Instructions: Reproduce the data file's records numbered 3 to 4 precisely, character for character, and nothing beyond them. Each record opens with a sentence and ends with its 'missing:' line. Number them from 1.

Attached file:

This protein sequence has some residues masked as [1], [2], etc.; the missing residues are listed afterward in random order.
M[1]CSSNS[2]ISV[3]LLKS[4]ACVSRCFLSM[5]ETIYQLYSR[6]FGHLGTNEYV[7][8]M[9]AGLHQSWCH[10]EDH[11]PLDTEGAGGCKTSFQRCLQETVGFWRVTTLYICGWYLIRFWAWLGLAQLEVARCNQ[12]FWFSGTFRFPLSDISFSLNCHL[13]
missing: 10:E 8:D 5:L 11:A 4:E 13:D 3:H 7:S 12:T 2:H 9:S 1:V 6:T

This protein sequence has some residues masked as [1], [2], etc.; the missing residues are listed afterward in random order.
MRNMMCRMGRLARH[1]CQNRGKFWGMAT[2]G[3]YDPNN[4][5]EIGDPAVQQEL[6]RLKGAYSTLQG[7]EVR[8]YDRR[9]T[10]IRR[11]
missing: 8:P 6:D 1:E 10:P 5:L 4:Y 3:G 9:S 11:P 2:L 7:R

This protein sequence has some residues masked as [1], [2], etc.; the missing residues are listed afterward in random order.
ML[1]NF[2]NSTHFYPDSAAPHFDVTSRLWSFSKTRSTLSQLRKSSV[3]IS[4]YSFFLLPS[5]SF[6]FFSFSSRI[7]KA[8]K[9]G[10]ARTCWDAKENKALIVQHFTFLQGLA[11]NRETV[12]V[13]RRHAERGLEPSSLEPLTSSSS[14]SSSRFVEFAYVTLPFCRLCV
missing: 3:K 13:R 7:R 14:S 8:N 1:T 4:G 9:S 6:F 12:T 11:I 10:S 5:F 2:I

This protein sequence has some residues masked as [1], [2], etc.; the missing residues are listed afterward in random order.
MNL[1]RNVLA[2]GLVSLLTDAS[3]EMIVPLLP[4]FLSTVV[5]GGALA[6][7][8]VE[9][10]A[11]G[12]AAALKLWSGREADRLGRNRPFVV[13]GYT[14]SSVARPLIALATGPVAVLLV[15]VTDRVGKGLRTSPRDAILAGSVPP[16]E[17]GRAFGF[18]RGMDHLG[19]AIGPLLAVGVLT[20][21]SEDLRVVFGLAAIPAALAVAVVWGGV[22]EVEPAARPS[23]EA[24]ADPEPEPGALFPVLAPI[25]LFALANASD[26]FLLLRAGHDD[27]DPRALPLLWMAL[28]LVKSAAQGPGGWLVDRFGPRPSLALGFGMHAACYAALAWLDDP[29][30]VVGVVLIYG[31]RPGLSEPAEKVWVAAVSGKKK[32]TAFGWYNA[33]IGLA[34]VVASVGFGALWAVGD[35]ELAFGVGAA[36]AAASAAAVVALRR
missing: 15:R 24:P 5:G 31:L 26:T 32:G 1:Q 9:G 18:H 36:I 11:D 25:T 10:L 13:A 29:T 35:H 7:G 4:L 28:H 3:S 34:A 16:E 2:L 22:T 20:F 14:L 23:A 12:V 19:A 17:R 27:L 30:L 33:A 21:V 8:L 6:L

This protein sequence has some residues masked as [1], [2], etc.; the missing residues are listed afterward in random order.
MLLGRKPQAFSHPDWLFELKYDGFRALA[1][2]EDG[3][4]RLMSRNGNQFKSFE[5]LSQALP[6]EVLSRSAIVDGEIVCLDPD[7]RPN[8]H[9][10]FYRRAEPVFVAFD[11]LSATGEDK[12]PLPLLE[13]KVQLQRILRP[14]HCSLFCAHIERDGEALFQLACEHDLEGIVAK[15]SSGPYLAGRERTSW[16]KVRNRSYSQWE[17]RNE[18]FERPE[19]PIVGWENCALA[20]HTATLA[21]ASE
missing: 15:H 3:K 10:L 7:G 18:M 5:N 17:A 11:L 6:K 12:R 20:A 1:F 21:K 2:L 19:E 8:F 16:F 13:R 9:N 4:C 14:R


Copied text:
This protein sequence has some residues masked as [1], [2], etc.; the missing residues are listed afterward in random order.
ML[1]NF[2]NSTHFYPDSAAPHFDVTSRLWSFSKTRSTLSQLRKSSV[3]IS[4]YSFFLLPS[5]SF[6]FFSFSSRI[7]KA[8]K[9]G[10]ARTCWDAKENKALIVQHFTFLQGLA[11]NRETV[12]V[13]RRHAERGLEPSSLEPLTSSSS[14]SSSRFVEFAYVTLPFCRLCV
missing: 3:K 13:R 7:R 14:S 8:N 1:T 4:G 9:S 6:F 12:T 11:I 10:S 5:F 2:I

This protein sequence has some residues masked as [1], [2], etc.; the missing residues are listed afterward in random order.
MNL[1]RNVLA[2]GLVSLLTDAS[3]EMIVPLLP[4]FLSTVV[5]GGALA[6][7][8]VE[9][10]A[11]G[12]AAALKLWSGREADRLGRNRPFVV[13]GYT[14]SSVARPLIALATGPVAVLLV[15]VTDRVGKGLRTSPRDAILAGSVPP[16]E[17]GRAFGF[18]RGMDHLG[19]AIGPLLAVGVLT[20][21]SEDLRVVFGLAAIPAALAVAVVWGGV[22]EVEPAARPS[23]EA[24]ADPEPEPGALFPVLAPI[25]LFALANASD[26]FLLLRAGHDD[27]DPRALPLLWMAL[28]LVKSAAQGPGGWLVDRFGPRPSLALGFGMHAACYAALAWLDDP[29][30]VVGVVLIYG[31]RPGLSEPAEKVWVAAVSGKKK[32]TAFGWYNA[33]IGLA[34]VVASVGFGALWAVGD[35]ELAFGVGAA[36]AAASAAAVVALRR
missing: 15:R 24:P 5:G 31:L 26:T 32:G 1:Q 9:G 18:H 36:I 11:D 25:T 10:L 13:A 29:T 35:H 7:G 4:L 28:H 3:S 34:A 16:E 2:L 22:T 20:F 14:L 23:A 12:V 19:A 17:R 27:L 30:L 33:A 21:V 8:L 6:L